But let us think of other numbers that have been used by governments for supposed decision-making, which indicates some flummery. Megan McArdle again links to the particular story of interest:

Detroit doesn’t have any money. Rather, it doesn’t have enough money: It cannot both pay its debts and run the city. That’s why the city filed for bankruptcy some months back, over the outraged protests of pensioners who stand to lose a big chunk of their monthly checks.

Today, those pensioners are breathing a little easier. The city seems to have struck a deal that will leave their pensions in better shape than previously feared. Instead of cutting those monthly checks by as much as a third, the city will trim them by less than 5 percent.

How did they make such a big change? In part by assuming higher investment returns:

“The city initially factored in rates of 6.25 percent and 6.5 percent for the two funds, but eventually agreed that the funds could be presumed to do better — 6.75 percent — because of an improved outlook based on the funds’ 2013 performance as compared with 2012.”

The city also promises lower or no cost-of-living adjustments, and less in the way of retiree health benefits. And the proceeds from a proposed deal, not yet agreed upon, to save the Detroit Institute of Arts’ collection by soliciting a mix of state and private funds to pay off the pensioners.

Naturally, many other creditors are unhappy. And taxpayers should probably be wary, too. Raising the assumed rate of return on your pension funds is every government’s favorite way to lower its required pension contribution, but if the assumptions don’t pan out, the city will still be on the hook for the pensions — or back in bankruptcy again. It’s particularly risky if you just had a nice big run-up in the stock market, which seems to promise untold future riches. That, of course, is usually when the market is preparing for a correction.

To put it shortly, it’s not their problem. That is, it’s not the problem of the decision-makers here. Other municipalities have gone through bankruptcy, like Vallejo, California, promising no cuts to pensions.

And then finding out it’s still a problem.

Here is John Bury on some similarly skewed analysis due to government numbers on public pensions:

Alicia H. Munnell, director of the Center for Retirement Research at Boston College, in a WSJ blog believes that benefit cuts for New Jersey retirees should not be considered in part because “New Jersey benefits for current employees are now significantly below the national average and employees pay most of the costs.”

This statement strikes one as odd since the latest valuation reports show employee contributions at $1.93 billion while government contributions are at $2.98 billion but Ms. Munnell is obviously referring to the annual accrual of benefits known as the Normal Cost which, according to the July 1, 2013 actuarial reports, does show employee contributions covering 65% of that Normal Cost for the five largest plans ($1,874,252,148 out of $2,897,259,254 in this spreadsheet). But there is a reason for that.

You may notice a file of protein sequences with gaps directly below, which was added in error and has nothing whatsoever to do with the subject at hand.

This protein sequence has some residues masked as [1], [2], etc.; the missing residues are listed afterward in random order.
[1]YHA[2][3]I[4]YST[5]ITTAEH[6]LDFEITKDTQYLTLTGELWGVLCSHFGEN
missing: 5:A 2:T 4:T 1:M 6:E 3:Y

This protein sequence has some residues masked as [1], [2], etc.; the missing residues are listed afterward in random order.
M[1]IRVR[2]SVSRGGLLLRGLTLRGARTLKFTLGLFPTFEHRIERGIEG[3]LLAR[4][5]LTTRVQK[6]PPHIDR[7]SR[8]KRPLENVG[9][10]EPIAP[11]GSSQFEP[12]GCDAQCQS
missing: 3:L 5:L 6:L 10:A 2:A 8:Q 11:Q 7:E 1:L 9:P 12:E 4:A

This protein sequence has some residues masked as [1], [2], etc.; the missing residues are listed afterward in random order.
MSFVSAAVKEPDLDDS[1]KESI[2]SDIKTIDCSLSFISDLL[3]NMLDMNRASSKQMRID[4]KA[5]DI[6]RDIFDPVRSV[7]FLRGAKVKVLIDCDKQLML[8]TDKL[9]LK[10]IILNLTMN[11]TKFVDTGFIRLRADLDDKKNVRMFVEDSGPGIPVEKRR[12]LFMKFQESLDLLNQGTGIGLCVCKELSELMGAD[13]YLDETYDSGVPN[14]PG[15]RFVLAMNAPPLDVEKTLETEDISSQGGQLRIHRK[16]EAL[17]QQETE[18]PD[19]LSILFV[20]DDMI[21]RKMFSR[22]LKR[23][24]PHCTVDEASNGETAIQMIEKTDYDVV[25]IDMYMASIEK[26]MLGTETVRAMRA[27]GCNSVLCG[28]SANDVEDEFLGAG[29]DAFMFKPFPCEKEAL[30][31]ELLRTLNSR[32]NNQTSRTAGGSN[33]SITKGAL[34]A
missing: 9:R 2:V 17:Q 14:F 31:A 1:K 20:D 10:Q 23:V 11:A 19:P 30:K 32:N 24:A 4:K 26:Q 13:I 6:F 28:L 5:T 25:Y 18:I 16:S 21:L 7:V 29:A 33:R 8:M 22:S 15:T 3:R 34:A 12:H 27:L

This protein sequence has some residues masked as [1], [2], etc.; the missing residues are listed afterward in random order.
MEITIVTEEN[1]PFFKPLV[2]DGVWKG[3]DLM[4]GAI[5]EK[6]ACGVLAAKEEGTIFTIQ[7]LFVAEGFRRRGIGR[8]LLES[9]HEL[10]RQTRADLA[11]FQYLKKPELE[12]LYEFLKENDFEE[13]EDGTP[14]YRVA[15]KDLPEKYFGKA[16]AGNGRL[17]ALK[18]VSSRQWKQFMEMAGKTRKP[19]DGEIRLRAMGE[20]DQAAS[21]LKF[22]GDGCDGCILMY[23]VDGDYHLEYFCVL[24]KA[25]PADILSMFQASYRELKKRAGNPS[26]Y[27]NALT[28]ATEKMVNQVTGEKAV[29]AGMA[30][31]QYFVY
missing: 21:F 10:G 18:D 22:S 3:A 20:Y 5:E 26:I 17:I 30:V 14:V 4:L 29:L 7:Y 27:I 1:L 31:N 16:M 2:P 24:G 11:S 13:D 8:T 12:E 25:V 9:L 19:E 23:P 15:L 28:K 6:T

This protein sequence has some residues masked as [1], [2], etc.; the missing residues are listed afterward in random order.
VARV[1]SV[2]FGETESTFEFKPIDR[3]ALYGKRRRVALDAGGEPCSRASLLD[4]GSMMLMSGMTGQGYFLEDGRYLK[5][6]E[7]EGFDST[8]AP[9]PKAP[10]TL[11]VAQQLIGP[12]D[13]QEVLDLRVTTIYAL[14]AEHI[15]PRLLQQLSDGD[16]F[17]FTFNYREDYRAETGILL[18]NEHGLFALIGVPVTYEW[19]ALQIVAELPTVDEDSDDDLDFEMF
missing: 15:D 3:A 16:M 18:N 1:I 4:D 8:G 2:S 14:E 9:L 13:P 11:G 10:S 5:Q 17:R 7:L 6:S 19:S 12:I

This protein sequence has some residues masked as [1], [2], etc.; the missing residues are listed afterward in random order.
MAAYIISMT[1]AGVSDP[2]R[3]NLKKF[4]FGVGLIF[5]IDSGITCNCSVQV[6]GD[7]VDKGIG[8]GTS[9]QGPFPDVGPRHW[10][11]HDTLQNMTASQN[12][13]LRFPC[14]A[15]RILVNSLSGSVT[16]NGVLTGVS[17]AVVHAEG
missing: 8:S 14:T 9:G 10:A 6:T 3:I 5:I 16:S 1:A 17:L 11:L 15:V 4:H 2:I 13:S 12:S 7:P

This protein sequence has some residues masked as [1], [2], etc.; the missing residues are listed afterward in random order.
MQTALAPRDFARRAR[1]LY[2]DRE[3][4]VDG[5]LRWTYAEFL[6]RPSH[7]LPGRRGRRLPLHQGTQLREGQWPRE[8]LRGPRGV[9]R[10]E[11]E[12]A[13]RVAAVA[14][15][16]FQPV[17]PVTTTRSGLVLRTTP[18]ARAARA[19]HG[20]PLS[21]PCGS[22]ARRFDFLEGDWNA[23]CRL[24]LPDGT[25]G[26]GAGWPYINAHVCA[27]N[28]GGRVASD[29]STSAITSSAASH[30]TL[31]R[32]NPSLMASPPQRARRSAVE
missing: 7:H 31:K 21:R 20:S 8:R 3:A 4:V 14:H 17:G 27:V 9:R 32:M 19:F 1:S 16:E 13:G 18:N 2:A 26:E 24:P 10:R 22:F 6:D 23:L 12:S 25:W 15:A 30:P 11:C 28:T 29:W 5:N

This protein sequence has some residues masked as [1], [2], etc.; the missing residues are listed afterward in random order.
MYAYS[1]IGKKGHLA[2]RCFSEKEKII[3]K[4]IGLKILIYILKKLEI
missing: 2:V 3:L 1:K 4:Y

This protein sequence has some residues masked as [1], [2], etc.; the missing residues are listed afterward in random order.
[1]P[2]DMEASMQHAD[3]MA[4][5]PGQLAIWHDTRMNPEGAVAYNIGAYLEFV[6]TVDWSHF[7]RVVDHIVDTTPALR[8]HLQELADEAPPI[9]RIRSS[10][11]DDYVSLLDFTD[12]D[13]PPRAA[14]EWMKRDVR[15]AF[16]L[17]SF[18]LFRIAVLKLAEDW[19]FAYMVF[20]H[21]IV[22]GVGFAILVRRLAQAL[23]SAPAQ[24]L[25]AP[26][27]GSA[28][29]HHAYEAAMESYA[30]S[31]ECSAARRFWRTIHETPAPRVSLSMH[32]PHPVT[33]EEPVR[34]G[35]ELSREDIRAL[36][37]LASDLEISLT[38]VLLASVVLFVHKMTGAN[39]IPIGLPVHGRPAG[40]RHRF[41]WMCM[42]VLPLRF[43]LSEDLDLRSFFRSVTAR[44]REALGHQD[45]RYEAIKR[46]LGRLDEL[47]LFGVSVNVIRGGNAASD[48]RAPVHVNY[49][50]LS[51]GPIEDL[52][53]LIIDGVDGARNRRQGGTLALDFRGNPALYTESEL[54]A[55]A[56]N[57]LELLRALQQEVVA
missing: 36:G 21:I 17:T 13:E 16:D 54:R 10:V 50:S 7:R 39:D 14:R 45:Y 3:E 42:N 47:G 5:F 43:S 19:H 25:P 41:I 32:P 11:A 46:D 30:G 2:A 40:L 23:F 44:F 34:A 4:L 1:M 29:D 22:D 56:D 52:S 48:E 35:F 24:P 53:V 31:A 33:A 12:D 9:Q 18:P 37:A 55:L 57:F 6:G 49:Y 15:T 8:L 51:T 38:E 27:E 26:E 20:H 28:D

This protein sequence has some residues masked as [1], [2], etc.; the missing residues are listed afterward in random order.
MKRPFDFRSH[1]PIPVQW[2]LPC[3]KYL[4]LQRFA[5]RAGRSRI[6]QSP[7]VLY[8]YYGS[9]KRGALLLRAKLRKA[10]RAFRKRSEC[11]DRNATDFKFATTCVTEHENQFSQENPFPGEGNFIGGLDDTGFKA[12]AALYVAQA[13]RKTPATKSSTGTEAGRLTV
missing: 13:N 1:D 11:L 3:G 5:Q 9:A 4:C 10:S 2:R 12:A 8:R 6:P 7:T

Public plan actuarial reports are not designed to value benefits honestly but rather to use whatever gimmicks won’t get you kicked out of the AAA (and some that should) to get the contribution amounts the people who hired you want (ideally $0).

New Jersey employees are not picking up most of the cost of their pension benefits. They are picking up most of the costs of benefits valued using dodgy assumptions and none of the costs of the massive ($157 billion?) unfunded liability that has resulted from this perversion of actuarial principles.

This is partly the origin of the huge disputes in the actuarial community over public pension valuations.

I got entangled in the public pension debate when I realized the gulf between valuations of promises made for stuff like annuities and life insurance and the valuations of promises for public pensions.

Heck, I even had some issues with private pension valuations, but interestingly, because of all the checks and balances there. The possible groups overseeing misstatement of pension valuations: IRS (companies get some tax relief from sponsoring pensions, so if the company misstates the pension value, that’s problematic), SEC (for publicly-traded companies), PBGC (the entity that “insures” private pensions – they take over private pensions if they go belly-up). To a certain extent the bond market is also involved.

But what about public pensions? How much can we rely on their numbers, even if we accept the current actuarial approaches?

Oh look, some can’t even afford to be audited

It’s hard to believe that there are no audited financial statements for the North Carolina state pension, the seventh largest public fund in the nation with $87 billion in assets. I’m unaware of any other public pension that completely lacks financial statements audited by either an independent accounting firm or the State Auditor, or both.

(As a result of a forensic investigation of the pension I’m undertaking on behalf of the state’s largest employee association, the State Employees Association of North Carolina, I stumbled onto this unlikely state of affairs).

Certain limited pension information provided by State Treasurer Janet Cowell for the state’s Comprehensive Annual Financial Report (CAFR)—included in the massive 300-page CAFR—is supposedly audited by the State Auditor’s office. Good luck finding it. However, no audit of TSERS investments has ever been performed and there are no publicly-available separate financial statements for the pension.

This represents a major material weakness in the CAFR which is relied upon by ratings agencies, municipal bond holders and the federal government in providing assistance to states.


So, let’s just say I’m not swayed by the “fact” sheet put out by the White House. That’s so cute, thinking we think the numbers you spew are at all credible.

Yes, we know your media lapdogs will faithfully bark to the master’s tune.

But those who have real money decisions relying on accurate data, we’ll seek other sources, thanks very much.